If you, like me, were a nerdy type-A personality at school, you probably loathed getting put into groups for assignments. Inevitably, you'd be stuck with some bunch of lazy idiots who could credibly commit to either:
a) not caring if they got a terrible grade, and hence being uninterested in working, or
b) not being capable of getting a good grade even if they did work.
Both of these would get you to the most common outcome - the smart kid does all the work, usually ostentatiously announcing beforehand that the dumb kid is going to screw it up and thus insisting that he leave it alone, all the while still resenting the dumb kid for his idleness. The dumb kid laughs at the smart conscientious kid slaving away like a sucker.
Teachers would always spin you a bunch of junk about this being useful preparation for the real world, and how it was important for you to learn to work with people you didn't necessarily pick.
Looking back now, I realise that this was all a crock of crap - school group assignments prepare you for nothing useful, and all the irritation you felt was in fact completely justified.
The standard complaint is that you're being allocated into groups you didn't pick, and with hugely varying levels of skill. Neither of these really describes the real world. You get to pick the company you work for, even if you don't get to choose who is on every project with you. That said, it's highly unlikely that any semi-competent manager would lump together one guy who knows what he's doing and a bunch of morons who don't. Hopefully, there's a minimum level of competence required to maintain gainful employment, and you're unlikely to be stuck with someone truly awful.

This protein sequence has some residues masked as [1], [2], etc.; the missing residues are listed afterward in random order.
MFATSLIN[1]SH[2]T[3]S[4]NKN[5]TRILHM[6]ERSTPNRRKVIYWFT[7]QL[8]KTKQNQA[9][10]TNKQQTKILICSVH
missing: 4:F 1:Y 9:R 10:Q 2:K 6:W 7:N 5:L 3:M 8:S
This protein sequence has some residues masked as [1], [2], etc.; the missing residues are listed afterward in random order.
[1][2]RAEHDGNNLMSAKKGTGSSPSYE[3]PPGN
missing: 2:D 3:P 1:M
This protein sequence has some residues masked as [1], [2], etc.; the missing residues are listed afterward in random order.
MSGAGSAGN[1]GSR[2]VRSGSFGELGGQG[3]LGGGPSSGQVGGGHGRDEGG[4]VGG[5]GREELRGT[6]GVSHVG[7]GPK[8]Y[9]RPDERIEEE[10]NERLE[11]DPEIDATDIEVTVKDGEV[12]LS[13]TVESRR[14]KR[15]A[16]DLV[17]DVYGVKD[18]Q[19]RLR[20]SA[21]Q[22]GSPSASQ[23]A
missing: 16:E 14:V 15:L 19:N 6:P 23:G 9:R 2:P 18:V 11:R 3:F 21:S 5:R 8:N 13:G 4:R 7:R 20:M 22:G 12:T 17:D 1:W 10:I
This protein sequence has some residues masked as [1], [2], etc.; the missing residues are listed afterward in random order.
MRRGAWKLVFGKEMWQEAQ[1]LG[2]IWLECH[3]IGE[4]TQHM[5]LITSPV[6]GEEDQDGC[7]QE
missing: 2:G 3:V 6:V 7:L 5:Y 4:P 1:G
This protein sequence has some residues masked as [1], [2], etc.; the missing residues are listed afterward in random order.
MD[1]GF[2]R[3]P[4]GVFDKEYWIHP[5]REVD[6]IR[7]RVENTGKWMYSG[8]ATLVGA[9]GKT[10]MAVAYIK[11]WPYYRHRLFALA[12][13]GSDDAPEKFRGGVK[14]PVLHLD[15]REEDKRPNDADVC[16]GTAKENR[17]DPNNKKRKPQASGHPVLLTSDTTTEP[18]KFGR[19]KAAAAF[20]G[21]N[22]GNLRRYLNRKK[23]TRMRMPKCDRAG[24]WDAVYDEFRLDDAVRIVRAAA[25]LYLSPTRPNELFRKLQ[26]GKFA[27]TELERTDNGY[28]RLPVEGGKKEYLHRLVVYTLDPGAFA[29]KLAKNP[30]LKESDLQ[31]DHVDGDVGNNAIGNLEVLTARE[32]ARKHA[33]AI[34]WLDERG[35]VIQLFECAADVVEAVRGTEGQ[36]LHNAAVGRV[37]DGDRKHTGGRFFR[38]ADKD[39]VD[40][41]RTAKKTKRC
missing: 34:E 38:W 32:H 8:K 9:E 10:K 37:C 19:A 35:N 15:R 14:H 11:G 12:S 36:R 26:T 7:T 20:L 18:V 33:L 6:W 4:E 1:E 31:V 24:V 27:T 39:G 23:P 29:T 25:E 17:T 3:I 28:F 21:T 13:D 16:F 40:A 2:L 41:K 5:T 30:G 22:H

That said though, it's become increasingly obvious that this isn't the real problem that makes school projects uniquely worse than real-life group projects.
No, the real problem with school projects is the following:
Everyone has accountability, but nobody has authority.
In other words, everyone is responsible for the performance of the group, but nobody has the authority to actually order anyone to do anything. If someone does a bad job, or hands things in late, or generally is so clueless that you'd rather do it yourself, there's not much you can do. If it gets really bad, you can complain to the teacher. But they generally don't want to deal with your whinging.
The assumption is that general social sanction for shirking, combined with the fact that everyone needs to work together to get the marks, should be enough to make it work. But isn't it obvious that setting up a mini-communist state for mark allocation is always going to produce a free-rider problem? And that the equilibrium is going to be that the guy who cares about it more does all the work?
This is like some Frankenstein version of real world group tasks. In most corporate settings, you're going to have a boss or team leader who is directly responsible for the team's performance, and can order people to do certain things on pain of getting fired. Hand the report in on Friday at 12pm or you get canned. Simple enough. Your boss may be an idiot, in which case it's a huge pain (of a very different sort). But at least there is a single person with the incentives to see the group succeed, and the authority to make it happen and solve the co-ordination problem.
If people get to pick their own groups and there's multiple assignments, the repeated game aspect can deter shirking somewhat.
But in general, teachers create a horrible system for assignments that simply teaches smart kids that the world is full of moochers, and that you'll end up doing a disproportionate share of the work only to see some slacker enjoy the fruits of your labour.
You might argue that this lesson is crucial for teaching them about the operation of the tax system and pork-barrel public-sector employment, and I wouldn't necessarily disagree.
I'd like to think that this was the well-thought-out plan all along, but somehow I doubt it. The only way to fund these taxes is to have businesses whose internal team dynamics are so different that productivity results and there's a surplus to be stolen in the first place.